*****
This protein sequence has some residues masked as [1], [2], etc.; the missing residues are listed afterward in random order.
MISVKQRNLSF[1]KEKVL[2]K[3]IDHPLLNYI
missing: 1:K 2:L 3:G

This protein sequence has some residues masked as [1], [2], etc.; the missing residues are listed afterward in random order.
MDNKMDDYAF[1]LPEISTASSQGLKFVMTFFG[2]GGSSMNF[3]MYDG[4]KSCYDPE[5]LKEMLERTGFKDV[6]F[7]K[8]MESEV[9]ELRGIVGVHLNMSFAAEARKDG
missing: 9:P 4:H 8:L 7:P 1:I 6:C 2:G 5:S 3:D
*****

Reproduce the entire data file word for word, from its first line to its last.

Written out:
This protein sequence has some residues masked as [1], [2], etc.; the missing residues are listed afterward in random order.
MISVKQRNLSF[1]KEKVL[2]K[3]IDHPLLNYI
missing: 1:K 2:L 3:G

This protein sequence has some residues masked as [1], [2], etc.; the missing residues are listed afterward in random order.
MDNKMDDYAF[1]LPEISTASSQGLKFVMTFFG[2]GGSSMNF[3]MYDG[4]KSCYDPE[5]LKEMLERTGFKDV[6]F[7]K[8]MESEV[9]ELRGIVGVHLNMSFAAEARKDG
missing: 9:P 4:H 8:L 7:P 1:I 6:C 2:G 5:S 3:D